Bratislava is the capital city of Slovakia and a perfect place for a weekend trip. There’re plenty of things to do there, it has a convenient location (near Vienna or Budapest) and the historic city is compact for travelers to see the main attractions without being totally beaten. Two days are just enough for sightseeing, cycling along the Danube River, and shopping.
It’s a Rococo/Baroque building that is the official residence of Slovakia’s president since 1996. The building dates back to the 1700s and was originally used for aristocratic society events and musical performances. The garden park, where we spent most of the time has a playground for kids, but the eye-catching attraction is the famous Fountain of Youth, three naked figures playing in the water.
A postcard view of Bratislava is its castle, and of course, it’s a spot you cannot miss. This 9th-century landmark is especially magical when the sun goes down. The four-tower structure is hard to miss. One of the towers, the 47-meter-tall Crown Tower, dates back to the 13th century and once housed the crown jewels. Climbing many stairs pays off as you get to see a great view of Bratislava, and also on a clear day, you can see all the way to Austria.
It’s the last one standing city’s gate. One out of four built in the 1300s secured the city from intruders. The gate went through several reconstructions through the years, including a Baroque-inspired one in 1758 that included a Dragon statue on top of the gate.
The UFO Bridge
The SNP bridge aka the UFO Bridge is one of Bratislava’s most extraordinary structures. At the top of this 95-meter tower, in the shape of a flying saucer, there’s an observation platform as well as a fancy restaurant. The bridge itself has two levels: one for traffic and one for bikes and pedestrians. Under the bridge, you can find a bust stop, where you can ride all the way to Bratislava ZOO for example.
The only way to access the tower is via an elevator, the admission price is almost 9 Eur or 12 Eur for a day&night ticket, which means you can enter twice on the same day. More info about the tower here.
Statues in the Old Town
Bratislava is dotted with eccentric and peculiar statues. Among the most photographed ones is the “man at work”, a worker coming out of a manhole, observing the busy streets of Bratislava. On the way from Hviezdoslav square to the UFO bridge, you can spot a few more: Hans Christian Andersen or a lady with a deer. You can also try to find them all! Challenge accepted?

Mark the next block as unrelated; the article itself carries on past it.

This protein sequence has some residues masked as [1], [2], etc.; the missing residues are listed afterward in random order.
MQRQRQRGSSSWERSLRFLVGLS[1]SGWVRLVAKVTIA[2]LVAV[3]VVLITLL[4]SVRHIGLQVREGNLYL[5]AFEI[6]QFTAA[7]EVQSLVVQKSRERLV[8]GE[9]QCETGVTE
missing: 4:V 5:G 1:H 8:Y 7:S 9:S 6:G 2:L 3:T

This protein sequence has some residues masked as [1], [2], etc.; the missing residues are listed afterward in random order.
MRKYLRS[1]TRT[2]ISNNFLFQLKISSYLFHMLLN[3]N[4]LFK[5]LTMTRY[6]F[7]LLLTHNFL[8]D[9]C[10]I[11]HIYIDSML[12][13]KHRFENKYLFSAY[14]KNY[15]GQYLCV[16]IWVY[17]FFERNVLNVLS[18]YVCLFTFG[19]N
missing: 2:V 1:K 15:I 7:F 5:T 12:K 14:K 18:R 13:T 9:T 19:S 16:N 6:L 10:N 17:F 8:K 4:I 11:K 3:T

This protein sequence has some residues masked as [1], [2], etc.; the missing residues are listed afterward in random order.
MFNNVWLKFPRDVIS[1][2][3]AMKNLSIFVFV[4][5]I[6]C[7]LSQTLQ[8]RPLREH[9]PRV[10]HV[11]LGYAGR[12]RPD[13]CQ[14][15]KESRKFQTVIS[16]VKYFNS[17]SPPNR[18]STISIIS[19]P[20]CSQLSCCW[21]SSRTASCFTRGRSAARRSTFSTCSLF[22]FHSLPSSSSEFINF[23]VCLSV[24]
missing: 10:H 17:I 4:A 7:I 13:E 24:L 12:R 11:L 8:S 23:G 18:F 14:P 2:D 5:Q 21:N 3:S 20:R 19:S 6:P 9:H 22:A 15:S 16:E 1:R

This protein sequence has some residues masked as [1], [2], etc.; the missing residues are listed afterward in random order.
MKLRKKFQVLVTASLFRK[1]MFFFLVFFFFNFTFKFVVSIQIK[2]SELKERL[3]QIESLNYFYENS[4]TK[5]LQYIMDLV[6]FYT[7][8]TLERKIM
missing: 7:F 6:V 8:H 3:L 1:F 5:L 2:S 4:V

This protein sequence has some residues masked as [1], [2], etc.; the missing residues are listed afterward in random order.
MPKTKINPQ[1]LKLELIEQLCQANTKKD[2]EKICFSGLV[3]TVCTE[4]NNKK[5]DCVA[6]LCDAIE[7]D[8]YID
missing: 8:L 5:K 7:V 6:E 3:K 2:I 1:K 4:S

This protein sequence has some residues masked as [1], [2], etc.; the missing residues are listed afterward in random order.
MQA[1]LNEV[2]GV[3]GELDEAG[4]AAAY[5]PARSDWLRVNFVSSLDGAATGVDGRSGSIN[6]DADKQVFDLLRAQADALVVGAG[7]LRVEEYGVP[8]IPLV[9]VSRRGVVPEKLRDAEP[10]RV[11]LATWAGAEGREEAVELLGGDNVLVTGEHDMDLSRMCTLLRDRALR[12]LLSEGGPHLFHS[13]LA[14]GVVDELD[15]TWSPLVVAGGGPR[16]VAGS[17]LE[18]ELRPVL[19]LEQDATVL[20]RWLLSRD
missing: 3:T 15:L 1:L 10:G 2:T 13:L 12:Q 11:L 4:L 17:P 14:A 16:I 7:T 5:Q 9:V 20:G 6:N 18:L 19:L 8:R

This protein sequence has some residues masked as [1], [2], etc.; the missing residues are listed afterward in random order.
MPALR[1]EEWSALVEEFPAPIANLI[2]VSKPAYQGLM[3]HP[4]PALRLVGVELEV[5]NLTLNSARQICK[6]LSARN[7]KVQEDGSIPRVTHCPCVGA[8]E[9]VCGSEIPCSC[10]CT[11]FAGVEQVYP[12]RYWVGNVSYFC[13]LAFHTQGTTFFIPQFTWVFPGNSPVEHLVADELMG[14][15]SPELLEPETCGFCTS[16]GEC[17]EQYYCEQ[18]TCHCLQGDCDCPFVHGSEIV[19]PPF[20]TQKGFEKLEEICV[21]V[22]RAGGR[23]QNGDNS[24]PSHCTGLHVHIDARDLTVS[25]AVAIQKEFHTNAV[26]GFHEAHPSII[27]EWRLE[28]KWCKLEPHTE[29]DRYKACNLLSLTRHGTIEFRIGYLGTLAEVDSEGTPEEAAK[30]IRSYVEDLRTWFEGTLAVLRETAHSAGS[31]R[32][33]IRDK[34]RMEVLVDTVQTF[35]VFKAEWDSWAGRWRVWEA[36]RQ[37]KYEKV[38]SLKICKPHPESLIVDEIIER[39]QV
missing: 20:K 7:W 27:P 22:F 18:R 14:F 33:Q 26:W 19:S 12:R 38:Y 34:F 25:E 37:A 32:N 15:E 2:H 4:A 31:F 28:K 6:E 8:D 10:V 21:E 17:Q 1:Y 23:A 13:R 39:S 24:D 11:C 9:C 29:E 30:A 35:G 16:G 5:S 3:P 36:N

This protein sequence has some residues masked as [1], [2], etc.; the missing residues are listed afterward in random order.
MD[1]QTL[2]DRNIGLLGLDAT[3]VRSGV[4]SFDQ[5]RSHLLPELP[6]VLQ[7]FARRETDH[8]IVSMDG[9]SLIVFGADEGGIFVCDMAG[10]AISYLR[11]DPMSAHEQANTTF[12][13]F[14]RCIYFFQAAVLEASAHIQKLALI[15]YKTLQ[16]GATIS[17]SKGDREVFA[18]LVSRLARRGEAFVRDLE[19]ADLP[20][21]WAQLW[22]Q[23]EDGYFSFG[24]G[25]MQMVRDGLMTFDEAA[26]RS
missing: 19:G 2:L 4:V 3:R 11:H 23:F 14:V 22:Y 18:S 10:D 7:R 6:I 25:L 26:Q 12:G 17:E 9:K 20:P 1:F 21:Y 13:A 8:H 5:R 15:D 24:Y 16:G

Residents of Bratislava colloquially call the Art Nouveau Church of St. Elizabeth the blue church, not surprisingly because of its color. It was built in 1909 as a Hungarian Secessionist Catholic church, and it was meant to be a school chapel. It wasn’t blue originally, but thanks to that it became a popular tourist sight.
The second-largest river in Europe runs through Bratislava. I suggest you take a walk there or rent a bike and ride as far as you can. Along the river, you may find several parks, among them the most popular: Janek Kral park with a closeby playground in Tyrsovo Nabrezie. On the other side of the river, Slovak National Gallery and Slovak National Theatre have their seats. Eurovea is also an interesting place– it’s a modern shopping mall with restaurants, but also a cultural area, where concerts and gigs take place. Far from the city center, 20 kilometers south along the river you can find an unusual Art Museum called Danubiana. When visiting you can expect modern art and an outside sculpture park in a remarkable location on the borders of Slovakia, Hungary, and Austria.
Bratislava is a foodie’s paradise offering modern cuisine in fab and rare places.
Urban House is one of them. They serve a breakfast menu until 1 pm during the weekend in a boho-style restaurant. This place is recommended by the locals. Wait till you see the bathroom!
The market (Trznice) is a place, where you can try traditional food, buy some local products and support local farmers. If you show up early enough you can definitely feel up your stomach as well.
Steinplatz kaviareň a bar is a place loved by locals, it’s called Coffee and bar, but I feel it’s more of the second one. It offers a wide variety of wines and beers, but naturally, they do have coffee and non-alcoholic drinks as well.
Visiting cities with kids may turn out into a nightmare unless you put some effort into planning it. What worked on our kids in Bratislava was a quest for painted stones – popular all over the Czech Republic and Slovakia. In search of colorful pebbles, the walk was much more entertaining for kids. Secondly, kids love playgrounds – so try to find one, if possible, near the attraction you want to see. It’s a win-win situation. Thirdly, when visiting the Old Town of Bratislava give your kid a map, the one given at the Info center is just right, and ask your kid to find a way to a particular place.
Among the top attractions for kids in Bratislava are:
Bratislava ZOO – it’s a half-day trip. From the city center you may get here by public transport, and it’s a preferable choice considering the parking place is completely packed.
Playground at the Bratislava Castle – you wouldn’t expect this one there. It’s impossible to miss, but just to give you a hint about where to find it, it’s in front of the souvenir shop.
Bon manufacture – a place, where kids can make their own candy or buy original souvenirs from Bratislava.
The Natural Science Museum – may be a good option when it’s raining. The museum focuses on the presentation of the natural environment, mainly in Slovakia.
Bibiana – it’s an International House of Art for kids offering exhibitions, theatre shows, and workshops
Plenty of boutique, stylish, budget, or mid-range hotels, are available in Bratislava. We stayed at Radisson Blu Carlton Hotel overlooking Hviezdoslav Square, which was an ideal location for a walking tour around the city. You can also find other options here.